July 16, 2011

Auction

 

So, about this auction.

            New Arcadia’s bells need £10,000* worth of restoration work.  We’ve raised about £1800** so far.

            We need money.  We need a lot more money.  We have a couple of small grants coming, and at least one more promised;  and a few ideas about how to squeeze some more change out of the locals;  and one promise of a splashy charity do.***  But we need money.  This is not polishing-up-the-brasswork restoration:  this is crucial, necessary keeping the bells ringing work.  We’re ringing on borrowed time now. 

            So Days in the Life is having an auction. 

            I’ve been meaning to get this auction off the ground for . . . um . . . months.  But it takes, you know, DECISIONS, as well as the sheer frelling nuisance of finding copies of books I want to have in it.†  As well as the courage to fess up to the sillier items.

            So here is a rough guide to most of what’s going to be in it—there will be a surprise or two in the finished list—so you can sharpen your expectations and your bank balances†† and then I have to get the photos and the list together to send to Blogmom, and she’s going to create the actual machinery to do the thing. 

 * * *

First a few of Peter’s books.  These are all OP in these editions and the sad truth is that most of them are OP generally, although you can (mostly) find them on Abebooks and so on.  All books—mine and Peter’s—will be signed.  Of course.

UK hardback of THE ROPEMAKER and its sequel ANGEL ISLE, as one item.  This is Peter’s, ahem, epic fantasy.  (ROPEMAKER is dedicated to MEEEEEEEEEE.)

American hardback of CHUCK AND DANIELLE, which is about a whippet who is scared of everything.  It’s based on our smallest whippet—AKA wimpet—of the previous generation of hellish sighthounds.  It’s adorable.  Trust me. 

UK hardback of TULKU, which might be my favourite of Peter’s books.  Might.  But it is the one I’d just read and been totally bowled over by when I met him for the first time.  ::Swoon:: 

THE KIN, the big gorgeous American hardback single-volume edition of the four short books.  The introduction begins:  ‘It is Africa, about two hundred thousand years ago.’  And the numbers of homo sapiens sapiens are increasing, and they need to find more places to live.  (And between chapters of the adventure there are the Oldtales, which are the stories the Kin tell each other about where they came from and why things happen the way they do.)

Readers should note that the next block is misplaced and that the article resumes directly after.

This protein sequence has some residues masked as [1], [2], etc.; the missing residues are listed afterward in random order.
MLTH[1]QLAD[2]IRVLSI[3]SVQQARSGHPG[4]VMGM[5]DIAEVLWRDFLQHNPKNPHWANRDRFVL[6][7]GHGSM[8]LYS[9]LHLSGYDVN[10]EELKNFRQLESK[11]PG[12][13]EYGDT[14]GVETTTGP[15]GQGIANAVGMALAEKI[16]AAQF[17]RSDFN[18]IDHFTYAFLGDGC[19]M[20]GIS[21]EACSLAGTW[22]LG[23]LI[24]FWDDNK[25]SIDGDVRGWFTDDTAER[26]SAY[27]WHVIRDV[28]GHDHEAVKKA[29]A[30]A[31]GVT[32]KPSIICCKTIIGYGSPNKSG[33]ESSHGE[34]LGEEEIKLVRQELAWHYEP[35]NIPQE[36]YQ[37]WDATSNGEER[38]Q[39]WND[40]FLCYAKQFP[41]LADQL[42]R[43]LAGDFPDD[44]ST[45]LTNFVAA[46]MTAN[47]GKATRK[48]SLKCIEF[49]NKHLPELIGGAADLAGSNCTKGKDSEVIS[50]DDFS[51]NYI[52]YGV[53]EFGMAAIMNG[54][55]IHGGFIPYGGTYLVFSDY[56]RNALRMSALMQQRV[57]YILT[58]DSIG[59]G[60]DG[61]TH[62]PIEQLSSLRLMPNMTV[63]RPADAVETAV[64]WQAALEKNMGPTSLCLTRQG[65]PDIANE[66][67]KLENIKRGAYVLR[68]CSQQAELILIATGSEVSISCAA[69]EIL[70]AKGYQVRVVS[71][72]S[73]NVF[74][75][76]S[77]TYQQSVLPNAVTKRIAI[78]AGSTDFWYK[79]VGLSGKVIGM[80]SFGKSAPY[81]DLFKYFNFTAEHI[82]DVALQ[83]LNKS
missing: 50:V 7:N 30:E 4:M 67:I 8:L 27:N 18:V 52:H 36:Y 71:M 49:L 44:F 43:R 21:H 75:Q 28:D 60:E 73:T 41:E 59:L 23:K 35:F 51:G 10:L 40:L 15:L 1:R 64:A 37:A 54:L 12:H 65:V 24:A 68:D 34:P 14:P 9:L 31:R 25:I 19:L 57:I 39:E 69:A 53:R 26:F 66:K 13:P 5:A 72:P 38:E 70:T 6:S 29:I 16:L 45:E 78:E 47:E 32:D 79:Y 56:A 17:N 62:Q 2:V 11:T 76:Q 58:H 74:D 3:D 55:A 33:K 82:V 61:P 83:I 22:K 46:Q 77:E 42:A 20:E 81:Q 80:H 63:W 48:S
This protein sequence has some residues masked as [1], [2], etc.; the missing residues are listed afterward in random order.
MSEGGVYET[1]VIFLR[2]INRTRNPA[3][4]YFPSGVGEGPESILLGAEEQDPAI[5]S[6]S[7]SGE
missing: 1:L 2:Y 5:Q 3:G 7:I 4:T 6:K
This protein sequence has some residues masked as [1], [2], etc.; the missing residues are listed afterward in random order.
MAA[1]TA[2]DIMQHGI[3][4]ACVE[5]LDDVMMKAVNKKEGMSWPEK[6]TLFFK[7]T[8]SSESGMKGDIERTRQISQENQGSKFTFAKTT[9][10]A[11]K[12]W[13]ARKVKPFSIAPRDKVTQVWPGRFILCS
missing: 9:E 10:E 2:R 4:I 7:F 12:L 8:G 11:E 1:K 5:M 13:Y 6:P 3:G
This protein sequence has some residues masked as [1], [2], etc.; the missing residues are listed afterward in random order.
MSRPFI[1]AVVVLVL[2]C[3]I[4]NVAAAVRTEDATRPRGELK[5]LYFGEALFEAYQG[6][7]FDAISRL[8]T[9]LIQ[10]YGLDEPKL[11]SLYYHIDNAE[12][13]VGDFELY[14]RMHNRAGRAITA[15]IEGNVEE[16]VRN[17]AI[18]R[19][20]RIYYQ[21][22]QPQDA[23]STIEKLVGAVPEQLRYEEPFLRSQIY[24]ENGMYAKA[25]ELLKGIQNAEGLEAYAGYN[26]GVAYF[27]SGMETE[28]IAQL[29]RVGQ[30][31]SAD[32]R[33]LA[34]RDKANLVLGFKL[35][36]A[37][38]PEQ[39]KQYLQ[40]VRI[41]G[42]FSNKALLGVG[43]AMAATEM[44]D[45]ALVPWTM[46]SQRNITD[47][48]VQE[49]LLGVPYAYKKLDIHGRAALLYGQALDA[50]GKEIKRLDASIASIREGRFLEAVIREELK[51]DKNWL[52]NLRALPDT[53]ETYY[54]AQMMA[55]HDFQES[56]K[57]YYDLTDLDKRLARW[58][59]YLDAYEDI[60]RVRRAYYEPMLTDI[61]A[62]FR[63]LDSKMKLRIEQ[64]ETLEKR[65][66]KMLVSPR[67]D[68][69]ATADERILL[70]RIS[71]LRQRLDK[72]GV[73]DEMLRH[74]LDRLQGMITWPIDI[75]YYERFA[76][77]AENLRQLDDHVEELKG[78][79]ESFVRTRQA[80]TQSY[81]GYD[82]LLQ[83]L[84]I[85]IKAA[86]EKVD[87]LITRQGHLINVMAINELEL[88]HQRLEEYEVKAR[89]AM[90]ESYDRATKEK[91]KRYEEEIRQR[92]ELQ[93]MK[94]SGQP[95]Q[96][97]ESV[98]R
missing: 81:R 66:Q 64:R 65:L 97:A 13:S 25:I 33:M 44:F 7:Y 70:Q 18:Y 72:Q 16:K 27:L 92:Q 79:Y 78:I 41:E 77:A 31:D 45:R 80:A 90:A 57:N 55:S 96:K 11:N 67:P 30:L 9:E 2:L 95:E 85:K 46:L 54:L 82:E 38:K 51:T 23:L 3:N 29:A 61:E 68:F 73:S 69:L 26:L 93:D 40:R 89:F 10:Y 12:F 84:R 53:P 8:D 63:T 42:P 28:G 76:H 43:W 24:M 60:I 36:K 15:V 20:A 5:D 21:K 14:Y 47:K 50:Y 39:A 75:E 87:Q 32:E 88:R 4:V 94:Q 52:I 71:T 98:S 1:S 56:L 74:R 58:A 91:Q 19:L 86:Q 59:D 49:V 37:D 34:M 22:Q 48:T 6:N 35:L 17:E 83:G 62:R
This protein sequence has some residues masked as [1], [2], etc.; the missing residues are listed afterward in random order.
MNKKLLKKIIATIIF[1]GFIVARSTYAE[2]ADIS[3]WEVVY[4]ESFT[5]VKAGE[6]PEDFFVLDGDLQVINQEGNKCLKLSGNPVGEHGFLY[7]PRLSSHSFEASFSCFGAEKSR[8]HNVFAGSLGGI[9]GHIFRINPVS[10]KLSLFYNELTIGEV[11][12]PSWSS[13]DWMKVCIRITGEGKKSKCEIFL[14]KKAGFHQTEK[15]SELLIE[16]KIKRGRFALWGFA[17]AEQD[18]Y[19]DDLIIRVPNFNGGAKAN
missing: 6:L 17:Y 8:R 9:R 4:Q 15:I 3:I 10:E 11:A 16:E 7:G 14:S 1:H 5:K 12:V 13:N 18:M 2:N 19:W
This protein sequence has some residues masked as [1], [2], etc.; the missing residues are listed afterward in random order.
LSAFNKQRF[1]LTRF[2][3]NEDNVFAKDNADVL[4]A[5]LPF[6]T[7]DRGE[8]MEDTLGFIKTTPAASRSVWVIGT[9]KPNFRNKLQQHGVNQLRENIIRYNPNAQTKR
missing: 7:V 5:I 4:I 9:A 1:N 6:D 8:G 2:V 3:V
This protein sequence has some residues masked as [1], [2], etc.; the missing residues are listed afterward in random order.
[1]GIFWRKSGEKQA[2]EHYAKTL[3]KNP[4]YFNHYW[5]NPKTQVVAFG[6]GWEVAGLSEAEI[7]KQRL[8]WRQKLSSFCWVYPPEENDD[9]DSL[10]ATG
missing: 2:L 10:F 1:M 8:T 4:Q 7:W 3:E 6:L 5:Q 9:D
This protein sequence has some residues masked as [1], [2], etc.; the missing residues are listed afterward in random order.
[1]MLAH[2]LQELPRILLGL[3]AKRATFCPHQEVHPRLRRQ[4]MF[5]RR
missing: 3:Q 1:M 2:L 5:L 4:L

The UK hardback of TIME AND THE CLOCKMICE ETCETERA.  Possibly Peter’s most criminally underknown, undersold and neglected book.  (Grrrrr.)  Illustrated by Emma Chichester-Clark and funny and clever and charming and very Peter, and Emma’s illustrations are perfect.   Lovelovelovelove.

 The UK Paper Tiger reprint of THE FLIGHT OF DRAGONS.  A cult book and, as is almost the definition of cult books, drifts frustratingly in and out of print.  Illustrated by Wayne Anderson.

 * * *

And now mine.  These are all American editions;  most of them didn’t have British eds: 

One hardback of THE DOOR IN THE HEDGE and one original paperback ed of the same.  That first paperback cover—black, with some of the Twelve Dancing Princesses’ boats visible on their way to the ominous-looking castle in the middle of the lake—is still my favourite of its incarnations. 

One hardback of IMAGINARY LANDS and again one paperback of the same.  (The paperback’s cover art is by Thomas Canty, for any collectors out there.)  This was the anthology I edited and I enjoyed the writing-letters-to-authors part but I am a rotten businesswoman.  It’s probably just as well it never earned out.  I’d’ve had to figure out how to pay everyone royalties.  (It contains a story by Peter Dickinson.  It also won the World Fantasy Award for best anthology that year, and I’m pretty sure James Blaylock won for best short story.) 

One each of my two picture books, MY FATHER IS IN THE NAVY and ROWAN.  While my father was in the Navy, the story is not autobiographical.  ROWAN, as I’m fond of saying, is the only true piece of autobiography I’ve ever written†††.  Except for the fact that it all happened when I was in my thirties and not when I was a little girl, it’s exactly how I bought my first whippet, Rowan.